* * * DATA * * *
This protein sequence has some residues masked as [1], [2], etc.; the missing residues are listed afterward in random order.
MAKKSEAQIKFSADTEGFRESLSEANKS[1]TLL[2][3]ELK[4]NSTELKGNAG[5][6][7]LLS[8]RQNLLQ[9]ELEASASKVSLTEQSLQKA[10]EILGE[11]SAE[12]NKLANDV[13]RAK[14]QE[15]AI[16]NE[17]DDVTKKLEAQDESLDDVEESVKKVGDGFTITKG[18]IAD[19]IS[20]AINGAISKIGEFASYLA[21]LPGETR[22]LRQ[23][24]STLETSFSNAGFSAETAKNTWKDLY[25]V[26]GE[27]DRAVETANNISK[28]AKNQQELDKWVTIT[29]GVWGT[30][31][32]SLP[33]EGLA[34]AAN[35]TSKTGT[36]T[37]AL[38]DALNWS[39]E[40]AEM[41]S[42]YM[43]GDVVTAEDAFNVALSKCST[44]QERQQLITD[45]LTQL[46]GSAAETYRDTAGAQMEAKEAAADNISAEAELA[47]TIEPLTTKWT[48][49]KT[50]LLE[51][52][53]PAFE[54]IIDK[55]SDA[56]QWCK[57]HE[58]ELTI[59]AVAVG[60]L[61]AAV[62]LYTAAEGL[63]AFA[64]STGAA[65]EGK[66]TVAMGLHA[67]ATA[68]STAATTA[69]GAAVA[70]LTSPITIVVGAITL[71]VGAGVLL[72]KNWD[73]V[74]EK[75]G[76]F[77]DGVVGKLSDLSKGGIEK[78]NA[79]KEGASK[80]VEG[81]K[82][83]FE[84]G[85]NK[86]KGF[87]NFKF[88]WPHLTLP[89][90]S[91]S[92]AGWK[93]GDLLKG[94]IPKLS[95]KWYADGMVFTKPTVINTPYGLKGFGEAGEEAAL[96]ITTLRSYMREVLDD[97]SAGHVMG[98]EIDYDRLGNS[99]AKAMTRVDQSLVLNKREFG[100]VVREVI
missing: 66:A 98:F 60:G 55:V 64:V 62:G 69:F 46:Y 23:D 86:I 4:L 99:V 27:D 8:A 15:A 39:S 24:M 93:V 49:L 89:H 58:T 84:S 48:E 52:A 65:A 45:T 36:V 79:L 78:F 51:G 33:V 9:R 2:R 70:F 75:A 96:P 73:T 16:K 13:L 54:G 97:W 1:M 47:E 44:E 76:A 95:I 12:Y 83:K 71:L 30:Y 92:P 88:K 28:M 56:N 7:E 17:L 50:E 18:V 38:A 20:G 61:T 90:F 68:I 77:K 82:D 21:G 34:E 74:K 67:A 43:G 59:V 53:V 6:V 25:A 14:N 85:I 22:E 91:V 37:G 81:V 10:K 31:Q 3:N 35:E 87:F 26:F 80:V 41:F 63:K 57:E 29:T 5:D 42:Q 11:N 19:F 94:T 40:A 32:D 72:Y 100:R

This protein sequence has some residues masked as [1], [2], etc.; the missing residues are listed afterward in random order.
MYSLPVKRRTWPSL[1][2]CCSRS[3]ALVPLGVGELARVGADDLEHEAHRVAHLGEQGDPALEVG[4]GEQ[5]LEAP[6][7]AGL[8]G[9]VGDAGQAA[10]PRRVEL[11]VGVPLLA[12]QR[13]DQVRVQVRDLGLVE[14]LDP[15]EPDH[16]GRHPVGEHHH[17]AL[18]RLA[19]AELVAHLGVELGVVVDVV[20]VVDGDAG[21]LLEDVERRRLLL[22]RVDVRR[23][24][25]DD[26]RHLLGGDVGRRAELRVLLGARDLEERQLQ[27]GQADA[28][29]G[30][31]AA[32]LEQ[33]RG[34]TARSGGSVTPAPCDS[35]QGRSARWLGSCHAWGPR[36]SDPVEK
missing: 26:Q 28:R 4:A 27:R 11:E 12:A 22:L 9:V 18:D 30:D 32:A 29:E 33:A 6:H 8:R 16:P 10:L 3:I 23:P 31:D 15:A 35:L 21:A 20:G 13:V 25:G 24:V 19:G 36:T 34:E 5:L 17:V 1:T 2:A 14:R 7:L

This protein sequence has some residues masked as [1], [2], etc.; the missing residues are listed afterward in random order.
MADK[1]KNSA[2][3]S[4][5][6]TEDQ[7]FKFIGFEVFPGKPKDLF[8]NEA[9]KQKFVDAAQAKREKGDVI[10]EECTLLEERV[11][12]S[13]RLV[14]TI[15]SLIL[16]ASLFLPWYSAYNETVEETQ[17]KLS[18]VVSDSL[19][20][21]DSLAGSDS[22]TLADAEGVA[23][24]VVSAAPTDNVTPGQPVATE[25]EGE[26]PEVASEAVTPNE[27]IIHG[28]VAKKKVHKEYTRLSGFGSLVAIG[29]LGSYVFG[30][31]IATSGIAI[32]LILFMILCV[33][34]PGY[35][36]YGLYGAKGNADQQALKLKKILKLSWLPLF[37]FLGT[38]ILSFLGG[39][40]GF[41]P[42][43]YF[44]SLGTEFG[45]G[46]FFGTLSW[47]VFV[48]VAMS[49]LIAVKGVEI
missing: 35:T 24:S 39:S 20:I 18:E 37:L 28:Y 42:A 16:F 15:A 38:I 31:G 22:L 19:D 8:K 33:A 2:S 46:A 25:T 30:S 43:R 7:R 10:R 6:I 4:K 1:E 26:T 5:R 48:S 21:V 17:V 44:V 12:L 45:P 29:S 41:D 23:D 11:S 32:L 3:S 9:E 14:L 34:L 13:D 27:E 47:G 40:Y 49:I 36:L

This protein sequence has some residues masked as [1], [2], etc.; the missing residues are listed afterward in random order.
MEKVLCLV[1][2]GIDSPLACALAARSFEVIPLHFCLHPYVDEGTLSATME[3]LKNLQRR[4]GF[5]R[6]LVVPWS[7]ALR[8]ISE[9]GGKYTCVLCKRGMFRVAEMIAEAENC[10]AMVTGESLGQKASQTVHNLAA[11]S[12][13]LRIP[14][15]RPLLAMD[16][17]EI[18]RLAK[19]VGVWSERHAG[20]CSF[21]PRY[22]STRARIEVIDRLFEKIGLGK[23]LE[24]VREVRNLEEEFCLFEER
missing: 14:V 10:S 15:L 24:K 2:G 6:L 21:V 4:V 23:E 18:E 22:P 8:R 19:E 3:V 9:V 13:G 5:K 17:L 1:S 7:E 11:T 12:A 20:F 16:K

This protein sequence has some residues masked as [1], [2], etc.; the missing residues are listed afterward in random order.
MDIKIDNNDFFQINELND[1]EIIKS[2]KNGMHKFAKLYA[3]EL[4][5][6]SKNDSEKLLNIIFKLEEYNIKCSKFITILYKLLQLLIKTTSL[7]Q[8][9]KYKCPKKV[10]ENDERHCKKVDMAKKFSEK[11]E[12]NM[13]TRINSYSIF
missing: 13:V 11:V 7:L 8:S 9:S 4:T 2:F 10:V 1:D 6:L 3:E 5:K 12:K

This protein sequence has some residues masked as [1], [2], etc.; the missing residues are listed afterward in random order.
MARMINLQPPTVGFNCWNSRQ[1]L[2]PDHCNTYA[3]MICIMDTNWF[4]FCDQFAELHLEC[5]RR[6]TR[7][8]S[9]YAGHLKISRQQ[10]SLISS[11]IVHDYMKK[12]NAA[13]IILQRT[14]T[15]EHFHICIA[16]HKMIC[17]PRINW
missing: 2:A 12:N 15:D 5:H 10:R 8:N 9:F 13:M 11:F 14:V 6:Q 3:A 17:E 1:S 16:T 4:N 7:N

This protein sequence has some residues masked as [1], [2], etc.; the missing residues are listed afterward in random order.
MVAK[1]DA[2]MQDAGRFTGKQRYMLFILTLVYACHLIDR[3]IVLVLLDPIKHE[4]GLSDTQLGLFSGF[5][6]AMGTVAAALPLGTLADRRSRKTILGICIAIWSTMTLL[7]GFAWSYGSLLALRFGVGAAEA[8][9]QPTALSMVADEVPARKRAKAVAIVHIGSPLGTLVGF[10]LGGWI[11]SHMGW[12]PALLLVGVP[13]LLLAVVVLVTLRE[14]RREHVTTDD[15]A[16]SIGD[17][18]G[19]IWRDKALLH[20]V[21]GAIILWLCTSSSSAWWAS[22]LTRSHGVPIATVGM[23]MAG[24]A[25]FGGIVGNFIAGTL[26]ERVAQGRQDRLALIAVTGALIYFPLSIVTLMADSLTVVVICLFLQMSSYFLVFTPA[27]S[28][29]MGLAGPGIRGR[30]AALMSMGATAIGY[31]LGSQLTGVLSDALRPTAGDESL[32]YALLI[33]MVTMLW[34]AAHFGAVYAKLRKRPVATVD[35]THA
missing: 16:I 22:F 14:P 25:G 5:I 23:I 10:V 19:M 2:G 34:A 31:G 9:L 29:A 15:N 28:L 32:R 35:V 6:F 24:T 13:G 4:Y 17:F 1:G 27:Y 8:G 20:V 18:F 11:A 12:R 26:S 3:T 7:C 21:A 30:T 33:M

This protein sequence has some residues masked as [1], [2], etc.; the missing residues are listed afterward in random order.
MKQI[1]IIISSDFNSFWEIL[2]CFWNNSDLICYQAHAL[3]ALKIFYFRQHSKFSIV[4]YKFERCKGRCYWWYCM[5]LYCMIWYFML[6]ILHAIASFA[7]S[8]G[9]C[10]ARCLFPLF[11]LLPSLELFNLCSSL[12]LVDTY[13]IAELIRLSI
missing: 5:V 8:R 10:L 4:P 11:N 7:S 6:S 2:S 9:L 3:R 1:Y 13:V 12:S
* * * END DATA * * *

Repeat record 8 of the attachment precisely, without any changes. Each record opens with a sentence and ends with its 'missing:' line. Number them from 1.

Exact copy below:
This protein sequence has some residues masked as [1], [2], etc.; the missing residues are listed afterward in random order.
MKQI[1]IIISSDFNSFWEIL[2]CFWNNSDLICYQAHAL[3]ALKIFYFRQHSKFSIV[4]YKFERCKGRCYWWYCM[5]LYCMIWYFML[6]ILHAIASFA[7]S[8]G[9]C[10]ARCLFPLF[11]LLPSLELFNLCSSL[12]LVDTY[13]IAELIRLSI
missing: 5:V 8:R 10:L 4:P 11:N 7:S 6:S 2:S 9:L 3:R 1:Y 13:V 12:S